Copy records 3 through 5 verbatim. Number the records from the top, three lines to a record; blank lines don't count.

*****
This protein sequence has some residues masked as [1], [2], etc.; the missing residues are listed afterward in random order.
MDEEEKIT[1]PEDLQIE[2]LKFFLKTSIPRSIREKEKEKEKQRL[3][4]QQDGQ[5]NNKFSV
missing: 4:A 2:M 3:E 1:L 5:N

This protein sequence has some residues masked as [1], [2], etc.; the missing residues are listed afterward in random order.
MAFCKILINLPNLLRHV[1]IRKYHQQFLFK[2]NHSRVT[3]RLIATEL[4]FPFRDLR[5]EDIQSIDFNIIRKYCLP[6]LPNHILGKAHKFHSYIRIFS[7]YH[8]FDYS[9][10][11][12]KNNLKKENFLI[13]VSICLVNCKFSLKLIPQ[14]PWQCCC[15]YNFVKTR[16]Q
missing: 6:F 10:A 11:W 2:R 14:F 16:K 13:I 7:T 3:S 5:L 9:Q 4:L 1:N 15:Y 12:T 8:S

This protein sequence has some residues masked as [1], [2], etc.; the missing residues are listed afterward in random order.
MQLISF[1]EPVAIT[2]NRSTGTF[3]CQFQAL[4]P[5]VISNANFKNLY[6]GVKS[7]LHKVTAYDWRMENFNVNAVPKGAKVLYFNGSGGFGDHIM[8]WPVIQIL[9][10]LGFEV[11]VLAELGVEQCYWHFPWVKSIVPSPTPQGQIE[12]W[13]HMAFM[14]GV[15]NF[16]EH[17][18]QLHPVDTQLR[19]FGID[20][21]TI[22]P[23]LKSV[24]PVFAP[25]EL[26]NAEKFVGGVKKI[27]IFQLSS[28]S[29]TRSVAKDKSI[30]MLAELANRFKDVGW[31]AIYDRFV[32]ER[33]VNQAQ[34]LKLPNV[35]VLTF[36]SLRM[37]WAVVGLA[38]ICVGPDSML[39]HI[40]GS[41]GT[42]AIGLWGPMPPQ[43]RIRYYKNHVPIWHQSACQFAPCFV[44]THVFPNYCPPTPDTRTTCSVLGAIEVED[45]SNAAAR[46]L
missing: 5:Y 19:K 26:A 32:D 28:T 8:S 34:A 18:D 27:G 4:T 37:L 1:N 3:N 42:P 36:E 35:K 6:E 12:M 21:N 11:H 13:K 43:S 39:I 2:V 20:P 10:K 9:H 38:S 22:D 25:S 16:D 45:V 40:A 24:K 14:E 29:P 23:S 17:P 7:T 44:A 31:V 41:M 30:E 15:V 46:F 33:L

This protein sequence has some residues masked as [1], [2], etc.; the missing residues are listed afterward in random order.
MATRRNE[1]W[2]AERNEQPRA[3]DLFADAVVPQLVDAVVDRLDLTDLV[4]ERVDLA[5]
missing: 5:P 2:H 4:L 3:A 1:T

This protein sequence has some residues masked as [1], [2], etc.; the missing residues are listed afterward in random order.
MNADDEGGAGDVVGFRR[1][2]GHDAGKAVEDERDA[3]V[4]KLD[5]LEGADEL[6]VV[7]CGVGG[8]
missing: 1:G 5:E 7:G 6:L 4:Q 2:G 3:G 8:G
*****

This protein sequence has some residues masked as [1], [2], etc.; the missing residues are listed afterward in random order.
MQLISF[1]EPVAIT[2]NRSTGTF[3]CQFQAL[4]P[5]VISNANFKNLY[6]GVKS[7]LHKVTAYDWRMENFNVNAVPKGAKVLYFNGSGGFGDHIM[8]WPVIQIL[9][10]LGFEV[11]VLAELGVEQCYWHFPWVKSIVPSPTPQGQIE[12]W[13]HMAFM[14]GV[15]NF[16]EH[17][18]QLHPVDTQLR[19]FGID[20][21]TI[22]P[23]LKSV[24]PVFAP[25]EL[26]NAEKFVGGVKKI[27]IFQLSS[28]S[29]TRSVAKDKSI[30]MLAELANRFKDVGW[31]AIYDRFV[32]ER[33]VNQAQ[34]LKLPNV[35]VLTF[36]SLRM[37]WAVVGLA[38]ICVGPDSML[39]HI[40]GS[41]GT[42]AIGLWGPMPPQ[43]RIRYYKNHVPIWHQSACQFAPCFV[44]THVFPNYCPPTPDTRTTCSVLGAIEVED[45]SNAAAR[46]L
missing: 5:Y 19:K 26:A 32:D 28:T 8:S 34:A 18:D 27:G 4:T 37:L 1:N 3:N 42:P 36:E 35:K 6:E 12:M 21:N 11:H 13:K 43:S 39:I 2:V 20:P 10:K 9:H 38:S 22:D 25:S 16:D 45:V 40:A 24:K 14:E 29:P 23:S 17:P 7:T 44:A 31:V 41:M 30:E 15:V 46:F 33:L

This protein sequence has some residues masked as [1], [2], etc.; the missing residues are listed afterward in random order.
MATRRNE[1]W[2]AERNEQPRA[3]DLFADAVVPQLVDAVVDRLDLTDLV[4]ERVDLA[5]
missing: 5:P 2:H 4:L 3:A 1:T

This protein sequence has some residues masked as [1], [2], etc.; the missing residues are listed afterward in random order.
MNADDEGGAGDVVGFRR[1][2]GHDAGKAVEDERDA[3]V[4]KLD[5]LEGADEL[6]VV[7]CGVGG[8]
missing: 1:G 5:E 7:G 6:L 4:Q 2:G 3:G 8:G